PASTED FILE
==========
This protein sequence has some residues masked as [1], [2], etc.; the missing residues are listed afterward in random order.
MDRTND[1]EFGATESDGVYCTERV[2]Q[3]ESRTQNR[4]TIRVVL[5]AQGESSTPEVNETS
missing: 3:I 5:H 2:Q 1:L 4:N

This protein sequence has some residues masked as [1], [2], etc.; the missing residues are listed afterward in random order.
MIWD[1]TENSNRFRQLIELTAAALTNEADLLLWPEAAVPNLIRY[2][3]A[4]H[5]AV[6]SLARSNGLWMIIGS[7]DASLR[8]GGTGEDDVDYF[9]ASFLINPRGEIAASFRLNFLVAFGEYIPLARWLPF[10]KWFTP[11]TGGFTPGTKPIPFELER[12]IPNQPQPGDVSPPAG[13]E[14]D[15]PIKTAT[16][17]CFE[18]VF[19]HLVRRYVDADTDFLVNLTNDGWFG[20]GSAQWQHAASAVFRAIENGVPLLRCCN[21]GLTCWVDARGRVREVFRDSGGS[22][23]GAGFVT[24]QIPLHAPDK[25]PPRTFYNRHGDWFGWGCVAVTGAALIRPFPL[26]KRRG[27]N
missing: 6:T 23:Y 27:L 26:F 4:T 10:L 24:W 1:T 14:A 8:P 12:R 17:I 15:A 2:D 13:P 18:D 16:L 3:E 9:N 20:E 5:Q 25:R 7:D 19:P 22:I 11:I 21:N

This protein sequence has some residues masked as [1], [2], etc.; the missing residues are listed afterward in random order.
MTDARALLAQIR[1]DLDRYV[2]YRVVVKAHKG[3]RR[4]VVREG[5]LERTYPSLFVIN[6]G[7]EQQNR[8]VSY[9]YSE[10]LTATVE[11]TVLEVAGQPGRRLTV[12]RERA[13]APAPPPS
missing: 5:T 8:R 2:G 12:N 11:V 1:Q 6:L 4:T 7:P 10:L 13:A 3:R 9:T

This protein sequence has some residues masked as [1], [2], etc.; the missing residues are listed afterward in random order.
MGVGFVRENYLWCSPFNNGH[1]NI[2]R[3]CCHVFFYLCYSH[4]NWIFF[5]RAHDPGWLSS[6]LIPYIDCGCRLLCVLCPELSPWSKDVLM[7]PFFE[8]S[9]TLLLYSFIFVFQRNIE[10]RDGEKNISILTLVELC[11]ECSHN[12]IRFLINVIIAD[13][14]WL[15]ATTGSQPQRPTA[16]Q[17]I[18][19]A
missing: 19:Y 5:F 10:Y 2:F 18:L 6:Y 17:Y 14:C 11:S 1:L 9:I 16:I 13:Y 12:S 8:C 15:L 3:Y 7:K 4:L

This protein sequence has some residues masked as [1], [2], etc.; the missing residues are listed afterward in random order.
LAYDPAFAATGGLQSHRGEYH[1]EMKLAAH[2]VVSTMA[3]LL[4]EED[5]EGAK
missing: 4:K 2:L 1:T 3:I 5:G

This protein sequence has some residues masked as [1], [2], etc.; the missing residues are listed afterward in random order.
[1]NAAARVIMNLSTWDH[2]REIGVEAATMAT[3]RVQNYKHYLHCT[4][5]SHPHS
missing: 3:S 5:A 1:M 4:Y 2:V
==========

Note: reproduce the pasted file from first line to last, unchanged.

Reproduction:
This protein sequence has some residues masked as [1], [2], etc.; the missing residues are listed afterward in random order.
MDRTND[1]EFGATESDGVYCTERV[2]Q[3]ESRTQNR[4]TIRVVL[5]AQGESSTPEVNETS
missing: 3:I 5:H 2:Q 1:L 4:N

This protein sequence has some residues masked as [1], [2], etc.; the missing residues are listed afterward in random order.
MIWD[1]TENSNRFRQLIELTAAALTNEADLLLWPEAAVPNLIRY[2][3]A[4]H[5]AV[6]SLARSNGLWMIIGS[7]DASLR[8]GGTGEDDVDYF[9]ASFLINPRGEIAASFRLNFLVAFGEYIPLARWLPF[10]KWFTP[11]TGGFTPGTKPIPFELER[12]IPNQPQPGDVSPPAG[13]E[14]D[15]PIKTAT[16][17]CFE[18]VF[19]HLVRRYVDADTDFLVNLTNDGWFG[20]GSAQWQHAASAVFRAIENGVPLLRCCN[21]GLTCWVDARGRVREVFRDSGGS[22][23]GAGFVT[24]QIPLHAPDK[25]PPRTFYNRHGDWFGWGCVAVTGAALIRPFPL[26]KRRG[27]N
missing: 6:T 23:Y 27:L 26:F 4:T 10:L 24:W 1:T 14:A 8:P 12:R 17:I 15:A 2:D 13:P 18:D 16:L 3:E 9:N 20:E 5:Q 25:R 7:D 19:P 22:I 11:I 21:N

This protein sequence has some residues masked as [1], [2], etc.; the missing residues are listed afterward in random order.
MTDARALLAQIR[1]DLDRYV[2]YRVVVKAHKG[3]RR[4]VVREG[5]LERTYPSLFVIN[6]G[7]EQQNR[8]VSY[9]YSE[10]LTATVE[11]TVLEVAGQPGRRLTV[12]RERA[13]APAPPPS
missing: 5:T 8:R 2:G 12:N 11:V 1:Q 6:L 4:T 7:P 10:L 13:A 3:R 9:T

This protein sequence has some residues masked as [1], [2], etc.; the missing residues are listed afterward in random order.
MGVGFVRENYLWCSPFNNGH[1]NI[2]R[3]CCHVFFYLCYSH[4]NWIFF[5]RAHDPGWLSS[6]LIPYIDCGCRLLCVLCPELSPWSKDVLM[7]PFFE[8]S[9]TLLLYSFIFVFQRNIE[10]RDGEKNISILTLVELC[11]ECSHN[12]IRFLINVIIAD[13][14]WL[15]ATTGSQPQRPTA[16]Q[17]I[18][19]A
missing: 19:Y 5:F 10:Y 2:F 18:L 6:Y 17:Y 14:C 11:S 1:L 9:I 16:I 13:Y 12:S 8:C 15:L 3:Y 7:K 4:L

This protein sequence has some residues masked as [1], [2], etc.; the missing residues are listed afterward in random order.
LAYDPAFAATGGLQSHRGEYH[1]EMKLAAH[2]VVSTMA[3]LL[4]EED[5]EGAK
missing: 4:K 2:L 1:T 3:I 5:G

This protein sequence has some residues masked as [1], [2], etc.; the missing residues are listed afterward in random order.
[1]NAAARVIMNLSTWDH[2]REIGVEAATMAT[3]RVQNYKHYLHCT[4][5]SHPHS
missing: 3:S 5:A 1:M 4:Y 2:V